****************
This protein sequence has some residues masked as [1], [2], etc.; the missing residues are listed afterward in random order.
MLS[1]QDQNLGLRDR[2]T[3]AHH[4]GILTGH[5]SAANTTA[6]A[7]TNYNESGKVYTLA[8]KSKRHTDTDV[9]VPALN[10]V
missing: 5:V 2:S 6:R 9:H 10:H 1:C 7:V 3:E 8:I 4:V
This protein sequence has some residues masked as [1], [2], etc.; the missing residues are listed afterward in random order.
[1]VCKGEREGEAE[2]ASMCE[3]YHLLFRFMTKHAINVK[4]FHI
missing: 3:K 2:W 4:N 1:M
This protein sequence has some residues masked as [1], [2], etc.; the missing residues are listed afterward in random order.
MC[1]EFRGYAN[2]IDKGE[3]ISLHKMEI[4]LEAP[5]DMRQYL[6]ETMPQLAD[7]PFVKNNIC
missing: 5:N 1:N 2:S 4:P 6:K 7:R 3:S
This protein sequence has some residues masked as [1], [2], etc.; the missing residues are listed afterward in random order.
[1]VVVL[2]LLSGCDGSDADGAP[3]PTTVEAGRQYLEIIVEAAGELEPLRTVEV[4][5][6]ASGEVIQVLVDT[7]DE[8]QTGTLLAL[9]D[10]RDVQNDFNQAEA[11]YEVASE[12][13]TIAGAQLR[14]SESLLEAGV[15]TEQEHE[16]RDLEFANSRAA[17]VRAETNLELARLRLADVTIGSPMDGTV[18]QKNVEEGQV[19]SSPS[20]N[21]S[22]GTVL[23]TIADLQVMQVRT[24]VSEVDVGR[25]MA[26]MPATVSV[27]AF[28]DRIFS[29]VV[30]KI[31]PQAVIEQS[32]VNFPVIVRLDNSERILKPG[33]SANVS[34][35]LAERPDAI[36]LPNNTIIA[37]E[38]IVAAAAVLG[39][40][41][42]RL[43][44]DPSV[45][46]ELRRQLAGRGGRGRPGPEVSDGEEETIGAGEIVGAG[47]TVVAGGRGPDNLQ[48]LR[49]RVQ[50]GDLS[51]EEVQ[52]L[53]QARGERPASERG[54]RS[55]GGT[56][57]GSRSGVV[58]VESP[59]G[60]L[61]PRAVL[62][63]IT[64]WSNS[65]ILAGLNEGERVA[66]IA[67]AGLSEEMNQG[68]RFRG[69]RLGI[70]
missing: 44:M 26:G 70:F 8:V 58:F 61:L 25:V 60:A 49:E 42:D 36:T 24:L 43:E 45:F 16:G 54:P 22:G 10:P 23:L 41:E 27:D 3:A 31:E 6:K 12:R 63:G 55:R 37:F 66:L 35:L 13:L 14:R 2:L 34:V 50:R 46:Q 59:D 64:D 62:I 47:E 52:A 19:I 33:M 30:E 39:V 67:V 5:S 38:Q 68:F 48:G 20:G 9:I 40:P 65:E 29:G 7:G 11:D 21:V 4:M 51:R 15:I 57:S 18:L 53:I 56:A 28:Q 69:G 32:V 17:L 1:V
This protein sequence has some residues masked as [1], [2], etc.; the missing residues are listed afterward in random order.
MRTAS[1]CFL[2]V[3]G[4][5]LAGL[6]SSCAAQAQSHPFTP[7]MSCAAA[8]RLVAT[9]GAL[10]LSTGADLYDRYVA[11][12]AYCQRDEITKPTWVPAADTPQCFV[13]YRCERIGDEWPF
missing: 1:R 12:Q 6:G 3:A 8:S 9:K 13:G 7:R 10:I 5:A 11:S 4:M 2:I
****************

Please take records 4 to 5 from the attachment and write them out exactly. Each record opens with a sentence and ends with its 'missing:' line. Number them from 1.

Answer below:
This protein sequence has some residues masked as [1], [2], etc.; the missing residues are listed afterward in random order.
[1]VVVL[2]LLSGCDGSDADGAP[3]PTTVEAGRQYLEIIVEAAGELEPLRTVEV[4][5][6]ASGEVIQVLVDT[7]DE[8]QTGTLLAL[9]D[10]RDVQNDFNQAEA[11]YEVASE[12][13]TIAGAQLR[14]SESLLEAGV[15]TEQEHE[16]RDLEFANSRAA[17]VRAETNLELARLRLADVTIGSPMDGTV[18]QKNVEEGQV[19]SSPS[20]N[21]S[22]GTVL[23]TIADLQVMQVRT[24]VSEVDVGR[25]MA[26]MPATVSV[27]AF[28]DRIFS[29]VV[30]KI[31]PQAVIEQS[32]VNFPVIVRLDNSERILKPG[33]SANVS[34][35]LAERPDAI[36]LPNNTIIA[37]E[38]IVAAAAVLG[39][40][41][42]RL[43][44]DPSV[45][46]ELRRQLAGRGGRGRPGPEVSDGEEETIGAGEIVGAG[47]TVVAGGRGPDNLQ[48]LR[49]RVQ[50]GDLS[51]EEVQ[52]L[53]QARGERPASERG[54]RS[55]GGT[56][57]GSRSGVV[58]VESP[59]G[60]L[61]PRAVL[62][63]IT[64]WSNS[65]ILAGLNEGERVA[66]IA[67]AGLSEEMNQG[68]RFRG[69]RLGI[70]
missing: 44:M 26:G 70:F 8:V 58:F 61:L 25:V 60:A 49:E 42:D 36:T 24:L 43:E 45:F 16:G 54:P 22:G 10:P 23:L 41:E 27:D 3:A 31:E 6:K 12:R 63:G 55:R 37:F 66:L 35:L 13:L 14:R 2:L 34:V 50:R 46:Q 59:D 64:D 62:I 47:E 52:A 19:I 33:M 30:E 39:V 67:V 5:S 38:Q 68:F 48:G 20:G 9:I 40:P 65:E 29:G 7:G 11:D 21:V 4:M 51:R 15:I 57:S 18:L 53:I 56:A 28:Q 69:G 32:V 17:L 1:V
This protein sequence has some residues masked as [1], [2], etc.; the missing residues are listed afterward in random order.
MRTAS[1]CFL[2]V[3]G[4][5]LAGL[6]SSCAAQAQSHPFTP[7]MSCAAA[8]RLVAT[9]GAL[10]LSTGADLYDRYVA[11][12]AYCQRDEITKPTWVPAADTPQCFV[13]YRCERIGDEWPF
missing: 1:R 12:Q 6:G 3:A 8:S 9:K 13:G 7:R 10:I 5:A 11:S 4:M 2:I